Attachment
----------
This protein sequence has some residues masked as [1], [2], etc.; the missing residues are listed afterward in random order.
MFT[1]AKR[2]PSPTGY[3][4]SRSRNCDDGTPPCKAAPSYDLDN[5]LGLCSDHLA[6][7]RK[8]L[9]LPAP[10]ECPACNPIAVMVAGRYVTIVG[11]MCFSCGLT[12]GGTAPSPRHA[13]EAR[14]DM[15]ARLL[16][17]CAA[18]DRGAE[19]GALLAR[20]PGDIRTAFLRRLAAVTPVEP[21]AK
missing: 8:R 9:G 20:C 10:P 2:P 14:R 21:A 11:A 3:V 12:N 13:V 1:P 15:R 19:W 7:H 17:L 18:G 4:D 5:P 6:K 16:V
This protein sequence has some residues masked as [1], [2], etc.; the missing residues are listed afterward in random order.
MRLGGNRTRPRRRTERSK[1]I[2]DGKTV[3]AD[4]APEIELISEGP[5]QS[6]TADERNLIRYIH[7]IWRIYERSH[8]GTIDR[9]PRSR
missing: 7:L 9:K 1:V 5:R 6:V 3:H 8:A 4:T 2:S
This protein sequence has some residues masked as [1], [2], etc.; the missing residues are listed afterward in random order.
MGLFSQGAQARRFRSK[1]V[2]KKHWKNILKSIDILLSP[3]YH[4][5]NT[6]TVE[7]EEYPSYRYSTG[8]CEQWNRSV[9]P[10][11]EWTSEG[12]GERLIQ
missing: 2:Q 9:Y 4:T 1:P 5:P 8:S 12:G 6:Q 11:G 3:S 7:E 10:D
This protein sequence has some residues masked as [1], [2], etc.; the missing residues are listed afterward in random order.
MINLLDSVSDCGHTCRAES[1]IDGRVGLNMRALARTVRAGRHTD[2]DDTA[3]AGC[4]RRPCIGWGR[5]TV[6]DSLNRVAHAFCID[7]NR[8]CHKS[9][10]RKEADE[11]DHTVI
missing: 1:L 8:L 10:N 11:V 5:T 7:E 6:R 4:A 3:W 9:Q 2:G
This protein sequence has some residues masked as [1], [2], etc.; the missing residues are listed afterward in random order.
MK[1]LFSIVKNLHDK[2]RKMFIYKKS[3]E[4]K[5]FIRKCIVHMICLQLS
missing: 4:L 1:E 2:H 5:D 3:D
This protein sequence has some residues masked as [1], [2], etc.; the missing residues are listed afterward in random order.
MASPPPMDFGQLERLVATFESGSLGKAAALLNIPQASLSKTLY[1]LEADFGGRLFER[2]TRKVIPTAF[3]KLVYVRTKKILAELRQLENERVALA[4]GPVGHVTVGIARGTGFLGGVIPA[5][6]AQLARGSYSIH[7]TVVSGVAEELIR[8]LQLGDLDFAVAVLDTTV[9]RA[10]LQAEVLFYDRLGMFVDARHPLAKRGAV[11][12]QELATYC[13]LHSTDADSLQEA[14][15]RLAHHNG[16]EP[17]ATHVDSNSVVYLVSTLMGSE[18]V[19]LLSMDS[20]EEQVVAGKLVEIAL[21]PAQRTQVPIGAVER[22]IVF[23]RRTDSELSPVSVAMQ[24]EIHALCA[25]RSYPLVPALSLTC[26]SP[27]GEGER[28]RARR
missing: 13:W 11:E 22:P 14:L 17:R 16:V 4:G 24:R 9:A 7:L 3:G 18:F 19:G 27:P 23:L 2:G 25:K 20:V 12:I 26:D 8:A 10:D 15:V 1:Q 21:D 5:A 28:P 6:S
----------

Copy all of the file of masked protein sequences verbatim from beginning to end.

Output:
This protein sequence has some residues masked as [1], [2], etc.; the missing residues are listed afterward in random order.
MFT[1]AKR[2]PSPTGY[3][4]SRSRNCDDGTPPCKAAPSYDLDN[5]LGLCSDHLA[6][7]RK[8]L[9]LPAP[10]ECPACNPIAVMVAGRYVTIVG[11]MCFSCGLT[12]GGTAPSPRHA[13]EAR[14]DM[15]ARLL[16][17]CAA[18]DRGAE[19]GALLAR[20]PGDIRTAFLRRLAAVTPVEP[21]AK
missing: 8:R 9:G 20:C 10:P 2:P 14:R 21:A 11:A 3:V 12:N 13:V 1:P 15:R 19:W 7:H 17:L 18:G 4:D 5:P 6:K 16:V
This protein sequence has some residues masked as [1], [2], etc.; the missing residues are listed afterward in random order.
MRLGGNRTRPRRRTERSK[1]I[2]DGKTV[3]AD[4]APEIELISEGP[5]QS[6]TADERNLIRYIH[7]IWRIYERSH[8]GTIDR[9]PRSR
missing: 7:L 9:K 1:V 5:R 6:V 3:H 8:A 4:T 2:S
This protein sequence has some residues masked as [1], [2], etc.; the missing residues are listed afterward in random order.
MGLFSQGAQARRFRSK[1]V[2]KKHWKNILKSIDILLSP[3]YH[4][5]NT[6]TVE[7]EEYPSYRYSTG[8]CEQWNRSV[9]P[10][11]EWTSEG[12]GERLIQ
missing: 2:Q 9:Y 4:T 1:P 5:P 8:S 12:G 6:Q 11:G 3:S 7:E 10:D
This protein sequence has some residues masked as [1], [2], etc.; the missing residues are listed afterward in random order.
MINLLDSVSDCGHTCRAES[1]IDGRVGLNMRALARTVRAGRHTD[2]DDTA[3]AGC[4]RRPCIGWGR[5]TV[6]DSLNRVAHAFCID[7]NR[8]CHKS[9][10]RKEADE[11]DHTVI
missing: 1:L 8:L 10:N 11:V 5:T 7:E 6:R 4:A 3:W 9:Q 2:G
This protein sequence has some residues masked as [1], [2], etc.; the missing residues are listed afterward in random order.
MK[1]LFSIVKNLHDK[2]RKMFIYKKS[3]E[4]K[5]FIRKCIVHMICLQLS
missing: 4:L 1:E 2:H 5:D 3:D
This protein sequence has some residues masked as [1], [2], etc.; the missing residues are listed afterward in random order.
MASPPPMDFGQLERLVATFESGSLGKAAALLNIPQASLSKTLY[1]LEADFGGRLFER[2]TRKVIPTAF[3]KLVYVRTKKILAELRQLENERVALA[4]GPVGHVTVGIARGTGFLGGVIPA[5][6]AQLARGSYSIH[7]TVVSGVAEELIR[8]LQLGDLDFAVAVLDTTV[9]RA[10]LQAEVLFYDRLGMFVDARHPLAKRGAV[11][12]QELATYC[13]LHSTDADSLQEA[14][15]RLAHHNG[16]EP[17]ATHVDSNSVVYLVSTLMGSE[18]V[19]LLSMDS[20]EEQVVAGKLVEIAL[21]PAQRTQVPIGAVER[22]IVF[23]RRTDSELSPVSVAMQ[24]EIHALCA[25]RSYPLVPALSLTC[26]SP[27]GEGER[28]RARR
missing: 13:W 11:E 22:P 14:L 17:R 16:V 4:G 24:R 9:A 7:L 3:G 18:F 19:G 27:P 23:L 2:G 25:K 20:V 12:I 26:D 8:A 10:D 15:V 1:Q 21:D 5:A 28:P 6:S